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The Golden Horde


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A virgin carrying a gold nugget on her head could walk unmolested from one end of the empire to another." — Persian historian Ata-Malik Juvayni (1226-1283)

Within 50 years of his death in 1227, the Mongol Empire founded by Genghis Khan grew into a vast, contiguous empire under his four eldest sons, each of whom governed his own "khanate." Genghis' grandson Batu, who led the Golden Horde, didn't rule from a grand imperial palace but from horseback. The center of his power was "a self-sufficient, moving capital, a gold panoply that could shelter 2,000 men ... carried on a train of oxcarts," according to Asian history expert Colin Thubron. "The vast expanse of [the Golden Horde] could be covered only on horseback, and the horse was its early lifeblood."

The Mongols were following thousands of years of steppe tradition with their "rule from horseback." Starting around 3500 B.C., the Botai people of northwest Asia were probably the first to domesticate horses, followed by their early Bronze Age successors, the Yamnaya, who roamed freely across the steppes of Eurasia on horseback. Linguists have identified the Yamnaya language as the leading candidate for Proto-Indo-European that eventually — 5,000 years later — led to some 3.2 billion Indo-European speakers today, including us. Not just language, either: Some 50 percent of the genetic heredity of Europe (and 30 percent of that of South Asia) matches genes in DNA extracted from Yamnaya skeletons.

Back to the Golden Horde. At its peak the khanate extended across a vast territory of Eurasia — 2 million square miles — reaching as far west as present-day Turkey, Bulgaria and Poland. Although beset by virtually continuous in-fighting for power, historians refer to the Pax Mongolica (after the Pax Romana) to describe a period of relative peace under a unified Mongol administration that followed their vast conquests, hence the above claim for the maiden's safe passage.

With highly trained archers shooting from the saddle, feet in stirrups (hence our "getting a leg-up" metaphor) and lancers, the Mongols were rarely defeated in battle. As for discipline, the smallest unit consisted of 10 men; if one deserted, the other nine were executed. The might of their cavalry force is illustrated by the Mongol defeat of a huge Hungarian army at the Battle of Mohi in 1241. They later reached the outskirts of Vienna before withdrawing from Europe and only then, after the death of the Great Khan, since the "princes of the blood" had to be present for the election of his successor.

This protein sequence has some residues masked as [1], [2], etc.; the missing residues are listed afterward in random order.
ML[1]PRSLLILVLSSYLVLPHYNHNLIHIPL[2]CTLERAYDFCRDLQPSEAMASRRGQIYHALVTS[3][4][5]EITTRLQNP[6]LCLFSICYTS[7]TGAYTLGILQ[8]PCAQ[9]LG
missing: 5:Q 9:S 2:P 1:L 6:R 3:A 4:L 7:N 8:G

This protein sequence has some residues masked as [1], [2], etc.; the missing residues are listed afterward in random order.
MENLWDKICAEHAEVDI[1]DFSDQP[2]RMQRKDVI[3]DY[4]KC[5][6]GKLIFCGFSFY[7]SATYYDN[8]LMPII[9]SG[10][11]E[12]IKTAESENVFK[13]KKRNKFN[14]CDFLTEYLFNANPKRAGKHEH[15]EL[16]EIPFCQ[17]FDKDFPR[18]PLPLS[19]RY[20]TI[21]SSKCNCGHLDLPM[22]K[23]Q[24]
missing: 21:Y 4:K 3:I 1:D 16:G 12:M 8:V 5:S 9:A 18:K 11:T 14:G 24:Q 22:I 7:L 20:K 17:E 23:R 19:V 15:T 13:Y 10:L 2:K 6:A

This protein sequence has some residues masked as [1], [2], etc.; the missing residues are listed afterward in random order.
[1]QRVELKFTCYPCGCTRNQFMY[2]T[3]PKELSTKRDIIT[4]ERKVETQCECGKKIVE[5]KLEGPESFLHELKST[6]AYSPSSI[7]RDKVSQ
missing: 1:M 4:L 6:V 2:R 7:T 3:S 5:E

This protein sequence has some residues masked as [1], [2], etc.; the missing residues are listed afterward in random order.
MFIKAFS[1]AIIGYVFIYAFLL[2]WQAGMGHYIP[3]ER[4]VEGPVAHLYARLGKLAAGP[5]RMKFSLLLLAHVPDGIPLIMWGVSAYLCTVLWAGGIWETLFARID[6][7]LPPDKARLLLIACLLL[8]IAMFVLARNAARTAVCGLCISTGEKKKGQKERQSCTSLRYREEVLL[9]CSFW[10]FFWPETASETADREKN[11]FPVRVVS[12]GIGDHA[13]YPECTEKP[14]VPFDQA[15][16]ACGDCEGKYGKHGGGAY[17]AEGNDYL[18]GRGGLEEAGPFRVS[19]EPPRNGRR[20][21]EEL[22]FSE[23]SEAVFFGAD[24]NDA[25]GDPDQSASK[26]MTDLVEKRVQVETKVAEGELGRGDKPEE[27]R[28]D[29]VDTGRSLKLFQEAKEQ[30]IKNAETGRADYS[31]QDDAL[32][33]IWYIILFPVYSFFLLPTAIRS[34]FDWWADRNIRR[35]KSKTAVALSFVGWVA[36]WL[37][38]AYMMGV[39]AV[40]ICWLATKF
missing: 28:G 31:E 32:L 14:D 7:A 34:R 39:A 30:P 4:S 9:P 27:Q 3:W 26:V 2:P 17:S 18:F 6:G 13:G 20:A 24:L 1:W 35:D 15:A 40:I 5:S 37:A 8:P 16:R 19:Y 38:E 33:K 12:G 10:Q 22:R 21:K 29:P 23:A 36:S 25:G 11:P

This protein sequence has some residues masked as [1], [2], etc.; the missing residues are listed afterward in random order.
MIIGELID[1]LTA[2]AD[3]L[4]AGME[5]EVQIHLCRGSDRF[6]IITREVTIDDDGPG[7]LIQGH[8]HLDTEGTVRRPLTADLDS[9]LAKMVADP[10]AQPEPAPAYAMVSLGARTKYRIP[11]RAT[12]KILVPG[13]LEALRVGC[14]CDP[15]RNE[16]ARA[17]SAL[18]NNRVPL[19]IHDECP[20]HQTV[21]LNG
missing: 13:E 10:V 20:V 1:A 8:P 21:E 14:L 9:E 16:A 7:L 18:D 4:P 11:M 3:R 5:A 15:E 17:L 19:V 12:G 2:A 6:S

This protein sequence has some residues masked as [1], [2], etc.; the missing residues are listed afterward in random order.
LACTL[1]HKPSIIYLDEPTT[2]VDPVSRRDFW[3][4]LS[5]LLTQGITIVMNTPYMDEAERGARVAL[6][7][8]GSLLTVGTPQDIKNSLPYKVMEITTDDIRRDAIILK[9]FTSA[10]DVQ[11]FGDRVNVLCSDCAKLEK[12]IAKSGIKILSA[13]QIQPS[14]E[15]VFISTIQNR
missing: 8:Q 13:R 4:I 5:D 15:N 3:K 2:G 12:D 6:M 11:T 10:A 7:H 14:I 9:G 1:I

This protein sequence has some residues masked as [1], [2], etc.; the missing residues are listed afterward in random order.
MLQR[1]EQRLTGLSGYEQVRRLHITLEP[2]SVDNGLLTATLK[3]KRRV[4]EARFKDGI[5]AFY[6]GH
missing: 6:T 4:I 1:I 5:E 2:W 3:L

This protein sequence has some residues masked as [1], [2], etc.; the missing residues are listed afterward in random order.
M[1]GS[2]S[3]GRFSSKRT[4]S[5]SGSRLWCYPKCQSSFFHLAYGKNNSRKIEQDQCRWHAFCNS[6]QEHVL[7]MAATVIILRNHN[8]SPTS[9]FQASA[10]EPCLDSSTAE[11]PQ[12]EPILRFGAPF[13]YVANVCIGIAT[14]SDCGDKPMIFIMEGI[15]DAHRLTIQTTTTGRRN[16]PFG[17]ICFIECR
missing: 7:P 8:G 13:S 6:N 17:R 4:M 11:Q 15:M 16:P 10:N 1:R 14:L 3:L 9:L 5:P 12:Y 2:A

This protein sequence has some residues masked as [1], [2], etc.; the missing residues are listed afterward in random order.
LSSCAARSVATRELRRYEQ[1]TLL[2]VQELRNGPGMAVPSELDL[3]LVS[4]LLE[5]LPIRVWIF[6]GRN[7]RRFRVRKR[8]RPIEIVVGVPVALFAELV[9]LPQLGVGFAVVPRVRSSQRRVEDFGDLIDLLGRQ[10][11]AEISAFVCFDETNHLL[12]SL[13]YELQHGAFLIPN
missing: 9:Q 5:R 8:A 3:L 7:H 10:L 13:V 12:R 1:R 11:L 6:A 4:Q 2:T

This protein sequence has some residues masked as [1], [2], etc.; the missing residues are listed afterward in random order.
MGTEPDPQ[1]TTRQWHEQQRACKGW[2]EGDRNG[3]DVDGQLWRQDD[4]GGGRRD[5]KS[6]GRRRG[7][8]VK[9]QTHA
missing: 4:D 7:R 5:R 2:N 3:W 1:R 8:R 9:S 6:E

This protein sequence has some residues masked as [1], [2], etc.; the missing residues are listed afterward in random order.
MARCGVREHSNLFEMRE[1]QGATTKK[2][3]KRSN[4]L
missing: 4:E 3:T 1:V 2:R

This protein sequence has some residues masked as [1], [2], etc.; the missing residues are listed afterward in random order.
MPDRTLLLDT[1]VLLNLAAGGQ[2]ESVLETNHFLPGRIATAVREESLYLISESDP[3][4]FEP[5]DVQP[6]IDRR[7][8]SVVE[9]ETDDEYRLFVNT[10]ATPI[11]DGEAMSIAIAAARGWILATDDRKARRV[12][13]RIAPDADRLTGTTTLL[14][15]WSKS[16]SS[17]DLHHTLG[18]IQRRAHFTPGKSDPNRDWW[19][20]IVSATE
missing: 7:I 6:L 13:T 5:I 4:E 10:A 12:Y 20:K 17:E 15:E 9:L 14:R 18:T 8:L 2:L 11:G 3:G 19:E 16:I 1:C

Given the Mongols' overpowering horseback tactics, they might well have ended up ruling all of Europe had it not been for the Black Death (bubonic plague caused by the Yersinia pestis bacterium), which put an end to their expansionist ambitions. The flea-borne disease probably arose on the steppes of central or eastern Asian around 1337, thence spreading westward, carried along the Silk Road by Mongolian traders who survived the plague. It reached Constantinople in 1347 from where it spread throughout Europe, resulting in a staggering cataclysm — between 30 and 50 percent of the population died.

Two hundred years later, the population of Europe was still recovering to pre-plague levels, by which time civil wars in the previously great Mongol Empire, the largest the world has ever known, had reduced it to a mess of squabbling principalities. All we are left with are the stories.

Barry Evans (he/him,, while researching this story, once again gave thanks for vaccines, the all-time greatest discovery in medicine.


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